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Northeastern community commemorates 9/11 anniversary

Some 200 members of the Northeastern University community convened on Krentzman Quad on Thursday afternoon to observe the 13th anniversary of 9/11 and honor those who lost their lives in the terrorist attacks.

Alexander Lev­ering Kern, the exec­u­tive director of Northeastern’s Center for Spir­i­tu­ality, Dia­logue, and Ser­vice, presided over the half-hour ceremony. The service featured poignant reflections; a reading of the names of the 25 community members who perished on Sept. 11, 2001; and a heartfelt rendition of a poem written in honor of the 9/11 victims.

“It is right and fitting that we mark this day, each in our own way,” Kern told the students, faculty, and staff in attendance. “We cannot forget the lives lost, or the precious light that shone brightly in each one, a light that cannot—that will not—ever die away.”

In his remarks, North­eastern Pres­i­dent Joseph E. Aoun char­ac­ter­ized the Sept. 11 ter­rorist attacks as a crime against humanity and urged attendees to remember those who lost their lives on 9/11. “A community that remembers is a community that will not be broken,” he said. “We are strong,” he added. “We are together.”

Following a moment of silent reflection, Kern recalled the names of the students and alumni as well as family members and loved ones of those in the Northeastern community who perished on Sept. 11. In honor of each victim, one of Northeastern’s spiritual leaders placed a stone at the base of the university’s 9/11 memorial tree, which was planted in honor of the fallen and is located on the brick terrace between Ell Hall and the Mugar Life Sciences Building.

The tree rests beside a stone plaque honoring the memory of Candace Lee Williams, a passenger on American Airlines Flight 11 and the only Northeastern student who died in the attacks. The plaque is engraved with the poetic words of Northeastern English professor Stuart Peterfreund, whose tribute to Williams recalls the mark she left on her family, friends, and peers: “And so this stone, this space,” the poem reads in part. “To mark the fact that you were of this place / Brightly, briefly, but with surpassing grace.”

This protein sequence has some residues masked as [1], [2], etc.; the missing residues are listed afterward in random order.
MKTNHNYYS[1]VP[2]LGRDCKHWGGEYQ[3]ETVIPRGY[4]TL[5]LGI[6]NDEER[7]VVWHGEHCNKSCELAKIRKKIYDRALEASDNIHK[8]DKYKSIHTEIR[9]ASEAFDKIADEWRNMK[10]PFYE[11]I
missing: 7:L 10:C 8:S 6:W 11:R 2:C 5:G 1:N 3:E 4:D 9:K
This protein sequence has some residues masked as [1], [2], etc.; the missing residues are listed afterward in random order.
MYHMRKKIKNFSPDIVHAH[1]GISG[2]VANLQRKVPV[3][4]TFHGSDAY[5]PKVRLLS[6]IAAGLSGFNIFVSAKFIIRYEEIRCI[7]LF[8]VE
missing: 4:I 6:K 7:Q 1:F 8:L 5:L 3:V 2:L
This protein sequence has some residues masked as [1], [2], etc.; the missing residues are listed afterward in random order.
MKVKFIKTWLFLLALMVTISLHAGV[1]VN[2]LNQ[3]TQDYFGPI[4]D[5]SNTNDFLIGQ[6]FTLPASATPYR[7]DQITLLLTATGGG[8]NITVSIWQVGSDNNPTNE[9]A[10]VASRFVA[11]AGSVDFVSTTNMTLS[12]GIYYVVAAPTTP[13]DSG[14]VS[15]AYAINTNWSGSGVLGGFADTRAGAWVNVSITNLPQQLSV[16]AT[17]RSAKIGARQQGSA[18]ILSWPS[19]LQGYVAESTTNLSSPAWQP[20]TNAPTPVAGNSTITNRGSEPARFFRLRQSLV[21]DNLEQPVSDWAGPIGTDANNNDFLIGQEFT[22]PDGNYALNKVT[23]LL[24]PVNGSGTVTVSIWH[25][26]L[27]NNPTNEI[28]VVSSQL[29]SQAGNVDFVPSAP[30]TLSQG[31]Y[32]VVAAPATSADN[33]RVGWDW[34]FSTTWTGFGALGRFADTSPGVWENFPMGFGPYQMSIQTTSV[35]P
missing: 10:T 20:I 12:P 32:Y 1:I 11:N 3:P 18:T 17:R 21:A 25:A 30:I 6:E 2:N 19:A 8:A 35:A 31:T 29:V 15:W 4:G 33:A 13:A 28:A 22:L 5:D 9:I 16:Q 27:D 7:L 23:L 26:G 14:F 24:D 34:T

In the fall of 2000, Williams enrolled in a financial accounting course led by Sharon Bruns, an accounting professor. On Thursday, Bruns recalled Williams’ leadership, intelligence, and promise, noting her co-op success at Merrill Lynch and her joy in helping her peers master their course work.

“What I will remember most is her enthusiasm for life,” Bruns said. “She appreciated the small things and the large accomplishments,” she added. “She will be truly forever young to us.”

One of the service’s most poignant moments came in the middle of the ceremony. Following Bruns’ reflection, Moleca Mich, PhD’15, read “The Names,” a poem written in honor of the 9/11 victims by Billy Collins, the U.S. poet laureate from 2001 to 2003. “So many names,” the poem concludes. “There is barely room on the walls of the heart.”

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